Showing posts from January, 2017

Storytelling for Advancement

For those not in the know, Advancement was formerly Development, and Development was formerly Fundraising. And so fundamentally, when we talk about storytelling in advancement, we're talking about activities that help support fundraising. But names are important, and these name changes are meaningful in terms of what fundraising has come to mean over time. In the long term, fundraising means creating strong relationships and networks of relationships between people with different kinds of resources (time, money, information). These relationships are based on shared values, and the way we know that we share values is to tell each other stories. In order to tell stories, you have to find stories. Over several years, I've come up with several kinds of stakeholders who may serve as sources of stories that advancement professionals and professionals in nonprofits more generally can try to find in, around, or about their organization. And to hear a great story, you have to as

Ira Glass on Storytelling

These links are here as viewing shortcuts for my storytelling courses, but let me say that if you are interested in telling stories well, then this 4-part 17-minute-total set of videos featuring Ira Glass of This American Life is well worth your time.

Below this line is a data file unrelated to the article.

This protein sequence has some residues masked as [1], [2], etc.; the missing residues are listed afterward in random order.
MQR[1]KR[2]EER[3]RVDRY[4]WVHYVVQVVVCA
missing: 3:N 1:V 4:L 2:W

Finding Stories to Tell

For the tenth year, nearly rounding out a decade, I am preparing to teach a graduate seminar in Storytelling. This course requires many kinds of skills, from public speaking to understanding audiences and much more, but the first skill that every student must acquire is the ability to find stories to tell. Specifically, for their first stories, each student must acquire the ability to find folktales. You could head to the local public library and browse the 398.2 section, or you could start online With the task of finding folktales at hand, my students find that there are fewer excellent online resources for finding folktales than you might think. Those linked here offer good starting points because they have reasonable information documenting origins either as source notes or as annotations or because they situate tales in relation to each other. Aaron Shepherd's Folktales D. L. Ashliman's Online Folktale Finder  http://www.pi